French waiter says firing for rudeness is ‘discrimination against my culture’

❝ A French waiter fired for being “aggressive, rude and disrespectful” says his behaviour wasn’t out of line – he’s just French.

Guillaume Rey, who worked at a Vancouver restaurant on Canada’s Pacific coast, filed a complaint with British Columbia’s Human Rights Tribunal against his former employer, claiming “discrimination against my culture”.

❝ In alleging discrimination Rey said French culture just “tends to be more direct and expressive”.

He owes his sacking to his “direct, honest and professional personality”, which he acquired while training in France’s hospitality industry.

Both parties agree Rey performed well at his job despite his allegedly disagreeable demeanour.

Dunno if questions like this can be broadly codified or case-by-case investigation is useful, warranted, affordable.

I’ve not only known truly professional wait-staff who fit the description, the only serious, qualified French restaurant back in the New England factory town where I grew up was owned by a chef who was even crankier. His cooking was superlative.

My family rarely had the spare cash to eat there; but, we didn’t go to be entertained by anything other than culinary excellence.

Thanks, Honeyman

IT firm thinks it will boost productivity by eliminating email – WTF?

Global technology giant Atos, which plans to stop using email internally by 2014, says it is already seeing the benefits of the initiative.

Atos, a French firm with 80,000 employees around the world, first announced the plan — described by some critics as “stupid” and by others as “ingenious” — in February.

The company said an internal review found that on average, employees spend 15 to 20 hours a week on email, and only 15 per cent of the emails are actually useful. It also found that younger workers barely used email, relying more on social media, said Holger Kormann, general manager of Atos Canada, which has 250 employees.

The company is currently in the early stages of creating awareness of the initiative and introducing replacement tools such as instant messaging, video conferencing, Facebook, and collaboration software such as Live Meeting, Kormann told CBC’s The Current…

Already, he said, instant messaging has proven to be more effective for time-sensitive communications, and Kormann has reduced his own email load by 20 per cent.

Over time, the initiative will help balance people’s personal and professional time, he said, as people are no longer contacted while they are away from the office…

William Powers…said Atos isn’t the first company to consider phasing out email. “Other companies including Intel the chip-maker have been doing experiments of this kind for a decade or more,” he said. “In fact, the tech companies have always been leading the way in rethinking the very tools that they make.”

And after “a decade or more” they’ve added additional services and do a better job of filtering email.

The fact remains that for legal reasons – ranging from truthful accounting practices to recording relevant dates on the creation of intellectual property – email will be preferred either as the time-line record or some replacement which does the same thing.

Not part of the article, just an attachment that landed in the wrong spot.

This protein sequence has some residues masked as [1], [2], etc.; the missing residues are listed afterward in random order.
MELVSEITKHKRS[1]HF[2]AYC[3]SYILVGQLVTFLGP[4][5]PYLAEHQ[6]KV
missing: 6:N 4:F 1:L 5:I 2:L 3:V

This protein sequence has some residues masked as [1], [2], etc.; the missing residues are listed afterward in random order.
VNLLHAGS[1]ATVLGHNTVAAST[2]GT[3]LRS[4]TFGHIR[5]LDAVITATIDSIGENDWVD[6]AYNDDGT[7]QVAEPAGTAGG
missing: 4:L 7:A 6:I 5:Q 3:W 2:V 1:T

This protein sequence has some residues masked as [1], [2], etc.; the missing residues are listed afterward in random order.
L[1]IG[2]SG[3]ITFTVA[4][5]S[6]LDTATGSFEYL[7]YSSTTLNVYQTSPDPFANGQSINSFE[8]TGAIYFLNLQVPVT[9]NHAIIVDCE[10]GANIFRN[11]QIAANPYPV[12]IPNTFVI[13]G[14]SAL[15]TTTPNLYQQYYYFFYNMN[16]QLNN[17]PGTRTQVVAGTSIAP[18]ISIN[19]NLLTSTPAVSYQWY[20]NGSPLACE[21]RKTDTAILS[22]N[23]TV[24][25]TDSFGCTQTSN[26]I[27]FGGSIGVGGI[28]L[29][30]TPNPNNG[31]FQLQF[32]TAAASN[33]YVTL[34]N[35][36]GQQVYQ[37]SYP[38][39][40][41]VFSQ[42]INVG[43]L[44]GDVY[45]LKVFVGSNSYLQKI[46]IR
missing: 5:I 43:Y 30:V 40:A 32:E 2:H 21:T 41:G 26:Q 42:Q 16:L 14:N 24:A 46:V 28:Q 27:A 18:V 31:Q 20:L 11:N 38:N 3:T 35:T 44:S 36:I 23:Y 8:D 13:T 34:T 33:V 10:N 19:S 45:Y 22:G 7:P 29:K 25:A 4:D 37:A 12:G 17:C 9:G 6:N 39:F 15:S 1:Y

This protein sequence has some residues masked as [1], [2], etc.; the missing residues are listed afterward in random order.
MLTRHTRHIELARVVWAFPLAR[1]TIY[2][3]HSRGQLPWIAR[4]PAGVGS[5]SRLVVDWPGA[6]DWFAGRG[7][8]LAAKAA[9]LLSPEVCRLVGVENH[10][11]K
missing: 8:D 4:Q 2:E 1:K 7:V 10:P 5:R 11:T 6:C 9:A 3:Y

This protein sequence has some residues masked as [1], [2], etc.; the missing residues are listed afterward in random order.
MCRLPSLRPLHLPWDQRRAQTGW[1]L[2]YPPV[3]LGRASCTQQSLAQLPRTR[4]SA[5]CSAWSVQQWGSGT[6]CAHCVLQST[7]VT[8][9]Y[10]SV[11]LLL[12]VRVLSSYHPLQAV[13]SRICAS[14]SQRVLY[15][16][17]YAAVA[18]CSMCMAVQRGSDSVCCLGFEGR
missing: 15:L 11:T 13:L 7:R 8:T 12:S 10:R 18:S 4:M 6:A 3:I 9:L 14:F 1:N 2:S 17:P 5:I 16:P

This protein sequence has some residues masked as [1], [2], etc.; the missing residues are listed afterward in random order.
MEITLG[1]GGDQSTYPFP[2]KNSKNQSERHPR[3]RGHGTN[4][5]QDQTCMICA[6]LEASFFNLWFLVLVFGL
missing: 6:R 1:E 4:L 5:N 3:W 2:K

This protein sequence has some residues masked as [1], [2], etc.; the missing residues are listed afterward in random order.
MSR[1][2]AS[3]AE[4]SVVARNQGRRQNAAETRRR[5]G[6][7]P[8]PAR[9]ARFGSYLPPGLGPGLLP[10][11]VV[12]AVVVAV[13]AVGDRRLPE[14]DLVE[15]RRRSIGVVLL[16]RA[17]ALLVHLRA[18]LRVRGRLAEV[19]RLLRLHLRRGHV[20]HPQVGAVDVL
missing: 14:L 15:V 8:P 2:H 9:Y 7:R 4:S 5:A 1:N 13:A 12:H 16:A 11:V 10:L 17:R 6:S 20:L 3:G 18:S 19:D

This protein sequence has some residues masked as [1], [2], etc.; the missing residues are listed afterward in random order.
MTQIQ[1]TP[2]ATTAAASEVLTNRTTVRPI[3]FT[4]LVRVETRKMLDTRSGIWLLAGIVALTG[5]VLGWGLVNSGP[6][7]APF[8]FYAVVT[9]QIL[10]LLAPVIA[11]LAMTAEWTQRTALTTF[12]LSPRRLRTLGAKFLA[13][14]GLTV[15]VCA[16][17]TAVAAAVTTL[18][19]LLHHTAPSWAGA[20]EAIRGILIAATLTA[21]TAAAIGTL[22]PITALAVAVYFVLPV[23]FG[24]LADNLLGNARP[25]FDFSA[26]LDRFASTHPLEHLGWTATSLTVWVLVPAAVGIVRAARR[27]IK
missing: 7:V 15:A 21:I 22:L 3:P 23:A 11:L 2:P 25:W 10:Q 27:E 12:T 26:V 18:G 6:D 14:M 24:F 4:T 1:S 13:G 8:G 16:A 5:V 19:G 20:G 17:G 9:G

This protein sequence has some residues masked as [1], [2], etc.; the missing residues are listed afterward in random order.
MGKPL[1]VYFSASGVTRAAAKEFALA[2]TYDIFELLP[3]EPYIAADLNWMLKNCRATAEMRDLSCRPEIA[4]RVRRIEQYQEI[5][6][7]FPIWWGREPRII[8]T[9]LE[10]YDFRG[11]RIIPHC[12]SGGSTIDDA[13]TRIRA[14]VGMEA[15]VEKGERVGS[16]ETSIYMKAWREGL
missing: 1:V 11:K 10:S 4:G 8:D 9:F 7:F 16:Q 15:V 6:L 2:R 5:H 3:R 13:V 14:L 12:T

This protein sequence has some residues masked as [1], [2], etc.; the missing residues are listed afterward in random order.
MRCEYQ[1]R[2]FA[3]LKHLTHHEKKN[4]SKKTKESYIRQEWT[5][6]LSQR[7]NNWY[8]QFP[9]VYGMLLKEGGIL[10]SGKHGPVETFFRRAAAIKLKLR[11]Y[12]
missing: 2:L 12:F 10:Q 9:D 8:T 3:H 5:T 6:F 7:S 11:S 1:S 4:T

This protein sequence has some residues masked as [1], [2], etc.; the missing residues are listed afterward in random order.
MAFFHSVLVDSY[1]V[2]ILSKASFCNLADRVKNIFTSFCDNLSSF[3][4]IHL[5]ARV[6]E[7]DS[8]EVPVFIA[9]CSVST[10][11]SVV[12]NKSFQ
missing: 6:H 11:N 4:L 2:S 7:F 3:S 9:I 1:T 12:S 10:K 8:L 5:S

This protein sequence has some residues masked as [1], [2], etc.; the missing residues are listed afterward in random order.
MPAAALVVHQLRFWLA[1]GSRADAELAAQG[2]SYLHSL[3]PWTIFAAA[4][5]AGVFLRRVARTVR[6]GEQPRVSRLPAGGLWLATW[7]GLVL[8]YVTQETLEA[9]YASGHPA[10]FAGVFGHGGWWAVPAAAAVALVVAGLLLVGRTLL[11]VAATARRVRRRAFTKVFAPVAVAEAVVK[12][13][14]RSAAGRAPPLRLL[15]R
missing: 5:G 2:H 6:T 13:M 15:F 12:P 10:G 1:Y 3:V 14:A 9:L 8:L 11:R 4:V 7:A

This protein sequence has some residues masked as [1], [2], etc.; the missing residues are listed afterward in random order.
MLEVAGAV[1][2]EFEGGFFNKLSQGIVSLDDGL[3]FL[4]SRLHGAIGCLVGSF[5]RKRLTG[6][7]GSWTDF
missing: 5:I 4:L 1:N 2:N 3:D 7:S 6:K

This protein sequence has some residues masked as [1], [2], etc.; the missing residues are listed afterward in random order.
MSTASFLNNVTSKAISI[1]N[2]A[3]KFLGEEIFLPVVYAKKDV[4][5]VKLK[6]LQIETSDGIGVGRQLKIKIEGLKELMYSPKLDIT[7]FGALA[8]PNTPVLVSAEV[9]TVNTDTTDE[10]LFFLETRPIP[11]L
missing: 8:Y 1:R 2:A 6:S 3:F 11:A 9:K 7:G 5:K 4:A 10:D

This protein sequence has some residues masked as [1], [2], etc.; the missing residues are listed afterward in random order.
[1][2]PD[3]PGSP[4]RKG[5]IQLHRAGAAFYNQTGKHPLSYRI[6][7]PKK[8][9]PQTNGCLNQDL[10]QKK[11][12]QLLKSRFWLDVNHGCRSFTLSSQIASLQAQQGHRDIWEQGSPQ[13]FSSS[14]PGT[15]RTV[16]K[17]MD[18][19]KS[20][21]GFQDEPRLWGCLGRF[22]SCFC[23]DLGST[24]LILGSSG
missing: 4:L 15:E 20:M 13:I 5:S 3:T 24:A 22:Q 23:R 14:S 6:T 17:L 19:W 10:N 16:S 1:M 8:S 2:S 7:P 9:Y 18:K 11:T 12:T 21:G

Communications over social networks add nothing to record-keeping and probably open up information about procedures and decisions to competitors. Yup – let’s make communications more efficient by blocking them. Absurd!

Thanks, Cinaedh

Beer and frites in honor of contradictions and political failure

Daylife/Getty Images used by permission

What does it take to form a government?

Belgians are not sure, but a lighthearted mood prevailed Thursday as Belgium overtook Iraq’s record in trying to form a government: 249 days and counting.

To mark the occasion, 249 people planned to strip naked in Ghent (though apparently only about 50 people got down to their underwear), while students in Leuven tucked into free frites and downed beer — Belgian, of course.

After general elections last June 13…the political deadlock has increased fears that Belgium, made up of French speakers in the south and Dutch speakers in the north, may actually split apart.

Forming a government has proved so difficult because Flemish nationalists want a new constitutional settlement to give regions more power over issues like the economy. In Flanders, the more prosperous part of the country, many voters hope to limit transfers of cash to subsidize Wallonia.

Historically, French language and culture have dominated Belgium and Dutch speakers once suffered discrimination, a fact that overshadows relations between the country’s two main groups…

Analysts believe that new elections are coming and that the issue of dividing Belgium will move up the agenda.

Jean Faniel, a political scientist in Brussels, said that, despite the crisis, it was important to Belgians to keep their sense of humor. The stripping, beard-growing and beer-drinking protests bore a distinctive Belgian character, he said. “Here we have an acute sense of self-mockery.”

You might be a redneck…?

Head of France’s King Henri IV found

His assassination was a popular topic

A team of scientists say they have positively identified an embalmed head, presumed lost in the chaos of the French Revolution, as that of King Henri IV of France who was assassinated in 1610.

The head was apparently lost after revolutionaries desecrated the graves of French kings in the royal basilica of Saint-Denis near Paris in 1793.

Few remains of those bodies have ever been found and positively identified since.

But a team of experts using advanced scientific techniques say they have conclusively identified the head, passed down over the centuries by private collectors, as that of the monarch.

Ah, the 19th Century. There’s an epoch that truly could have used eBay and Craigslist, eh?

Residents banned from beach have it declared – a village green

The beach looked busy in the 1950’s

The French owners of historic Newhaven port closed the town’s pristine West Beach in February 2008, claiming it was a health and safety hazard.

Campaigners launched a legal battle against Newhaven Port and Properties (NPP) to get access to the fenced-off shoreline, which is the only sandy beach in the area.

Now a planning inspector has ruled the stretch of sand should be classed as a village green, meaning locals would have the right to use it.

Even though the beach does not have grass, a piece of land that has been used by a town’s inhabitants for more than 20 years can legally be registered as a village green. Newhaven Town Council assembled an archive of more than 1,000 family holiday snaps dating back 80 years to show the beach has been in continuous use.